Protecting Your RV From the Elements.
What are the biggest investments most people will make? Their home, their RV and their car. Homes are built to withstand the elements to a point, but we all know the costs of maintaining a home, or neglecting it. We perform regular maintenance on our cars, and we can run them through a car wash and perhaps keep them in a garage. But what about the RV?
RV buyers spend anywhere from $15,000 to $2.5 million to purchase their home on wheels. And for the most part, these homes on wheels are made to be lightweight and flexible so they can put up with a hurricane and an earthquake every time they go down the road, which means their components are less durable than, say, our homes. So, if we want our RVs to last as long as possible, we need to maintain and protect them, and that’s where RV Covers come in. Aside from putting the RV inside a building, they’re the best protection currently available.
Protecting Your RV From the Top Down
So, what is it about an RV that needs better protection than a home? Let’s start at the top—the RV’s roof. Most RVs have a membrane roof made of either EPDM rubber or TPO, which is a form of plastic. These roofs do a really good job of protecting the RV from the elements, but only to a point. There are aluminum and fiberglass roofs also, but again, they also have their limitations. The biggest limitations are the seams, common in every single RV. Every mobile structure is, by its very nature, flexible.
The seams on our RVs are the same, and we use flexible sealants at those joints so they can move as the RV moves. Unfortunately, nothing lasts forever, and when these sealants eventually age and fail, they have to be renewed. The thing is that they a) last longer if they’re protected from UV and moisture and b) if the seals fail when the RV is covered, no damage occurs, because the seams are protected. Not to mention that the highest probability for damage in the northern half of the country is from snow and snow melt water.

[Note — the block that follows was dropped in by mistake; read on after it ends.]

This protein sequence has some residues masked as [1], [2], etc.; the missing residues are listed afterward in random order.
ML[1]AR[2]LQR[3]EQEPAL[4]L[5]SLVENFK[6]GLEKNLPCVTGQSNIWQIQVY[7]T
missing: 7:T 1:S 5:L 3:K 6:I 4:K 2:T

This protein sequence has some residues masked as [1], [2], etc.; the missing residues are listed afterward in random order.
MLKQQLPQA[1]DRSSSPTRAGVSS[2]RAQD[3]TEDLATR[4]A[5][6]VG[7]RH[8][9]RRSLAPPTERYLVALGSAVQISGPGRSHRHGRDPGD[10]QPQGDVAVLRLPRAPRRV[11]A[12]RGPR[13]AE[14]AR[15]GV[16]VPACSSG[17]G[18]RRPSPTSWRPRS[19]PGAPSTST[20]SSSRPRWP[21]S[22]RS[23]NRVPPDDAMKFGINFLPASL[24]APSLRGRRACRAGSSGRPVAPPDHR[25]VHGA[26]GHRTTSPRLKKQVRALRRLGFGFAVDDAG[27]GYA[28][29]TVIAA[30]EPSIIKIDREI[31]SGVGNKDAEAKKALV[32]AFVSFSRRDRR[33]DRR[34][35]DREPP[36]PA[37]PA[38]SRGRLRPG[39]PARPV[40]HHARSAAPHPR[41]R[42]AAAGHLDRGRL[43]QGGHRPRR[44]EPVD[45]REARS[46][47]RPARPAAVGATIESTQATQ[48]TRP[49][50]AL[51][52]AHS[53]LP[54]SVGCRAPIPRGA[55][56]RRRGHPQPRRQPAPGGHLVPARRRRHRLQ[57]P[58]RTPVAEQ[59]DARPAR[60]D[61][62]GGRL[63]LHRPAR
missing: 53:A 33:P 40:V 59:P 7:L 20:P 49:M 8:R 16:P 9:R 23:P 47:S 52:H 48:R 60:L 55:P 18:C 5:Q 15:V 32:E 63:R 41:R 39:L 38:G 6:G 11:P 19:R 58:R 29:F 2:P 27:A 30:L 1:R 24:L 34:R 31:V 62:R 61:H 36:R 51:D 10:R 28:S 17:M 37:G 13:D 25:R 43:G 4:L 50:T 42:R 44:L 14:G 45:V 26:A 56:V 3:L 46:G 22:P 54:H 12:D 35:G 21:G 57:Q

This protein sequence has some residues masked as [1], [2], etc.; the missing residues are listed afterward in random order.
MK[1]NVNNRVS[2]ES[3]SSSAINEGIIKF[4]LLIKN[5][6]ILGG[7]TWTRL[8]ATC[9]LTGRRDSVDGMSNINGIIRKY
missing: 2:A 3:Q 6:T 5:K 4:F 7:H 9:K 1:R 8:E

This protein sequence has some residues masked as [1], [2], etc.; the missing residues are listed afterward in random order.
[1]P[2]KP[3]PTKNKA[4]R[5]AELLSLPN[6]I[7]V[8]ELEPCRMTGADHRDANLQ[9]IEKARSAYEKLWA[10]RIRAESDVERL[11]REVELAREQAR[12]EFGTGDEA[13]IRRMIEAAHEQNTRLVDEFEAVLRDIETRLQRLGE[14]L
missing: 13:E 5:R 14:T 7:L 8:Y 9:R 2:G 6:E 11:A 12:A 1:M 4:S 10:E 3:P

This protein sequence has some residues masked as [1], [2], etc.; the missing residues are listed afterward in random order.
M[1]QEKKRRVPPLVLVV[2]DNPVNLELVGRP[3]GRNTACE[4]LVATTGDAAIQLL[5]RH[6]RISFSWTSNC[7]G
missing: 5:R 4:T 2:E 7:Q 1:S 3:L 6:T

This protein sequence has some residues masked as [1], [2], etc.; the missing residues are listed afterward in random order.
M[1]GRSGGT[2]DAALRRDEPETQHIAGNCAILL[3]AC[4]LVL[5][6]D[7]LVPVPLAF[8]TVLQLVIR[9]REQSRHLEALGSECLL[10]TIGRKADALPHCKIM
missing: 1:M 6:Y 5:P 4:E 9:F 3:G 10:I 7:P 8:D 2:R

Then there are the sides of the RV. Most tarps, which we’ll discuss in a bit, only cover the roof. This leaves the sides of the coach completely exposed to UV and moisture. The accumulated effects of this are quite noticeable and can include faded fiberglass or aluminum siding and end caps; dried out window, door and other seals; and black streaks that get ground into the finish and will never come out, especially if the roof is left unprotected and unmaintained all the time. These faulty seals lead to leaks and associated damage.
Regular maintenance prevents this damage from occurring while the coach is in use, but when in storage, the only thing preventing unseen damage from occurring is the RV cover.
RV covers have been around for some time, but the technology has changed, with newer, better products coming on the market. But what exactly does an RV cover do, and what makes it better than a tarp?
Tarps Vs. RV Covers: Which is Best at Protecting Your RV
As you would expect, an RV cover protects a recreation vehicle from the elements, but the key is in how it protects the RV. A good-quality RV cover is constructed of materials that resist the elements and release moisture that develops under the cover from condensation, thus reducing or eliminating the buildup of mold and mildew. Well-made RV covers are strong and rip resistant, are relatively lightweight and easy to deploy and have connectors and fasteners that help to cinch up the cover without damaging the surface of the RV.
I have seen many RVs over the years that were covered by tarps. Now to be fair, tarps come in many sizes, are readily available and are cheap. They also retain heat and moisture like a plastic bag, which can lead to mold and mildew. Tarps fray in the wind and elements, and have metal grommets, which scratch and gouge the RV where they come in contact with the sides of the coach.
And, what most people don’t realize, is that the abrasive nature of tarp “fabric” or plastic causes wear to the sides and corners of the RV, causing anywhere from minor abrasive cosmetic damage to aluminum, plastic and fiberglass surfaces, to rubbing completely through the corners and edges of the roof, causing significant damage. Tarps provide little or no UV protection, especially to uncovered sides, and if they’re not tied down properly, winds can cause them to shift, and the then a flapping tarp now causes even more damage to the coach.
An RV is a substantial purchase, and maintaining and covering that investment not only makes your RV travels better, it’s money in your pocket. Protecting your RV while you’re not using it goes a long way in making your RV last longer.
See Part II on Protecting Your RV with Beat Bad Weather With an Elements RV Cover.